What is an Allowance in Construction?

The one thing I can guarantee about construction is that you will never have everything figured out before it starts. Try as you might, there are too many factors and parties involved to have zero surprises.

Given this fact, construction contracts and budgets need to allow for some flexibility. One way that this is achieved is with allowances. In this article, I’ll explain what an allowance in a construction contract is, how it works, and why it is important.

What is an Allowance?

An allowance is a pre-determined amount of money that’s set aside in the construction contract for specific items (or group of items) that have not been selected or specified at the time of contract signing. These items can include fixtures, appliances, materials, or any other item that is not yet finalized.

They are also used in the bidding phase of a project to carry a cost for portions of the work that isn’t well defined.

The allowance serves as an estimate of the cost of these items and is included in the contract as a separate line item.

How Does an Allowance Work?

The allowance amount is typically based on the estimated cost of the item, including any taxes or fees. This amount can be provided by the Owner or the GC but should be agreed upon as a reasonable and responsible amount.

Oftentimes in homebuilding, the contractor will give the client a list of items and options that fall under the allowance with the item’s associated costs. This serves as a sort-of shopping list for the client. The client then has the option to select the items they want from the list, or they can suggest their own items.

If the client chooses an item that costs more than the allowance, they are responsible for paying the difference as a change order. Conversely, if the selected item costs less than the allowance, the contractor is responsible for crediting the difference to the client.

What are some examples of allowances?

Allowances are most often used in homebuilding for finishes and equipment (like appliances). These are items that are installed relatively late in the project and often have to do with aesthetics. As long as the GC knows about its future installation, they can plan for it ahead of time.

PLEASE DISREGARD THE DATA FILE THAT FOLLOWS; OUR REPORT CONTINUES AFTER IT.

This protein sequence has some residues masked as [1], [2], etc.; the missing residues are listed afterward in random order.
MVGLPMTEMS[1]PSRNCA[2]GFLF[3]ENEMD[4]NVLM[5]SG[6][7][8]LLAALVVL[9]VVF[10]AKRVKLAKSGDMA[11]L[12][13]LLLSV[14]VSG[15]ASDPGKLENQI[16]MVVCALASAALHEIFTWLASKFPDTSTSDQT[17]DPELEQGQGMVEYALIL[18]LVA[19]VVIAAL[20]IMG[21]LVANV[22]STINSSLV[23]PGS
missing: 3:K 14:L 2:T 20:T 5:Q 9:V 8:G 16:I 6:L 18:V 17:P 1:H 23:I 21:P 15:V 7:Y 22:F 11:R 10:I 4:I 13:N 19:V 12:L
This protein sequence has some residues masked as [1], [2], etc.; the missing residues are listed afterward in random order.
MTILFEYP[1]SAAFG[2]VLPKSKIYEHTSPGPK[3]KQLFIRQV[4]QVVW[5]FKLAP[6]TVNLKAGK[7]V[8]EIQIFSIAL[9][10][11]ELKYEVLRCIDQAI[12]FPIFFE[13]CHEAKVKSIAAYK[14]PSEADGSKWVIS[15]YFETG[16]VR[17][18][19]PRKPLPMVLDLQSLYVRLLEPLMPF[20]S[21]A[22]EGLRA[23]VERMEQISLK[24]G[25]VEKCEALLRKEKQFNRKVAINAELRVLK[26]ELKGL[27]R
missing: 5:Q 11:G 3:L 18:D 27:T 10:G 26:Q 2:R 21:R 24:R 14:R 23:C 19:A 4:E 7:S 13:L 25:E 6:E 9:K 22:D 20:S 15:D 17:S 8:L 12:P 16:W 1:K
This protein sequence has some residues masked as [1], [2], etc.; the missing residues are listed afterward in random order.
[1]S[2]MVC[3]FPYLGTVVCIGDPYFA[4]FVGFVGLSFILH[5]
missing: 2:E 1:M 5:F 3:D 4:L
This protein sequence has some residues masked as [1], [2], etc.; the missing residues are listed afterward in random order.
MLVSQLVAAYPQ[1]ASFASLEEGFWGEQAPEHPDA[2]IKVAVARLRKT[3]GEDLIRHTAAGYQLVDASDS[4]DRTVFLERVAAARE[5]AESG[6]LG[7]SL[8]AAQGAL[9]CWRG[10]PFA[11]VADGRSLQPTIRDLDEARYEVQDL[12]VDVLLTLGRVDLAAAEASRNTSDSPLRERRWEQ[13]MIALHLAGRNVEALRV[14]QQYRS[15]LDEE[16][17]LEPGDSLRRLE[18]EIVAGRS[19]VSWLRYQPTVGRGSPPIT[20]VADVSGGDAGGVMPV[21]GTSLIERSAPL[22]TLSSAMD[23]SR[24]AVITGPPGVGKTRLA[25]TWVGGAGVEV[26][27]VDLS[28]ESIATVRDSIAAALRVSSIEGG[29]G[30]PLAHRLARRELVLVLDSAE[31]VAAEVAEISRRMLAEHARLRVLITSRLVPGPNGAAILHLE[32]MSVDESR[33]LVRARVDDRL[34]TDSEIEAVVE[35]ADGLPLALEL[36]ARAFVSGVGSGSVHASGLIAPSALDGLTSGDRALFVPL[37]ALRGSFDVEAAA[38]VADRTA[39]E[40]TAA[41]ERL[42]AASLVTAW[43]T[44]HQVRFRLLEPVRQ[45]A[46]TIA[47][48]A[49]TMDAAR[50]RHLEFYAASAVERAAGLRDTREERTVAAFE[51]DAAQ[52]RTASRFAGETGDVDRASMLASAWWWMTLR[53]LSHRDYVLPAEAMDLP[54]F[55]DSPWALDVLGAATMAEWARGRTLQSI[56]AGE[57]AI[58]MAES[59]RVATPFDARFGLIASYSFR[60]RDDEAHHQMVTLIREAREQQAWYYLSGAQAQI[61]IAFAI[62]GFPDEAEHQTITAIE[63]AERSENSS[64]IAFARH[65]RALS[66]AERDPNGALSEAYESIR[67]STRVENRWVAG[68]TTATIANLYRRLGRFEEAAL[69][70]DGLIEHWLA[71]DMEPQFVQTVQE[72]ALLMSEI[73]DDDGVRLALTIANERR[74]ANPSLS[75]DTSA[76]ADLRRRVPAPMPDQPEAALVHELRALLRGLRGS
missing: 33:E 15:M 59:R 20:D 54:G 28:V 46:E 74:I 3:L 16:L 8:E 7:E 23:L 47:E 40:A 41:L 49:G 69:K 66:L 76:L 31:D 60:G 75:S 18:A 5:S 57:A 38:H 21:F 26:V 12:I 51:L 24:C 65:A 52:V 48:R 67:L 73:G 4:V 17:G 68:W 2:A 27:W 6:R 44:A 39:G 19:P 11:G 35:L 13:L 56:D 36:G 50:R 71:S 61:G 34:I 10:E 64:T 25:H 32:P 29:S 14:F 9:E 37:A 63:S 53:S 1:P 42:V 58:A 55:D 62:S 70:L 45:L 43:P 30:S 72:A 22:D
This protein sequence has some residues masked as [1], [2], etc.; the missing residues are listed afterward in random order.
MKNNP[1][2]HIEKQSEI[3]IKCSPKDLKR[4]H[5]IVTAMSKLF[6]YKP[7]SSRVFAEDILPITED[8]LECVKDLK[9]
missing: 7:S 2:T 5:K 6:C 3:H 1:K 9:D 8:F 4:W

Common allowances include:

  • Flooring materials and patterns
  • Light fixtures
  • Appliances
  • Cabinets
  • Plumbing fixtures

Some of these options require more planning ahead of time then others. For example, not all flooring are equal. Carpet is much cheaper as a material and to install, than tile. It’s much better to call for tile on the drawings and include an allowance for the type of tile and grout to be used. This way, the GC can plan for and price all of the additional needs of floor tile without the owner having to pick the exact tile ahead of time.

To get the most accurate estimate, everything would be specified ahead of time and included in the documents so the contractor knows exactly what they need to buy. The reality is that not everything is figured out at the contract signing.

Why are Allowances Important?

Allowances are important because they provide flexibility in the construction contract. They allow for changes to be made during the construction process without requiring a change order, which can be time-consuming and costly.

They also provide a way for the client to customize their project, selecting items that suit their preferences and budget. Additionally, allowances can help to prevent project delays, as they allow work to start or continue while the client makes their selections.

A warning about allowances

It’s important to consider the value of allowances when reviewing and comparing bids from contractors for two reasons:

  1. A contractor may use an allowance instead of pricing what is actually shown in the drawings if the drawings or specs are unclear. The preference is to have them price what is specified.
  2. To be able to compare apples-to-apples, allowances should be the same across all bids. If one contractor has a lower allowance amount than the other, they may be assuming a lesser quality or quantity of the items included in that allowance.

How to Manage Allowances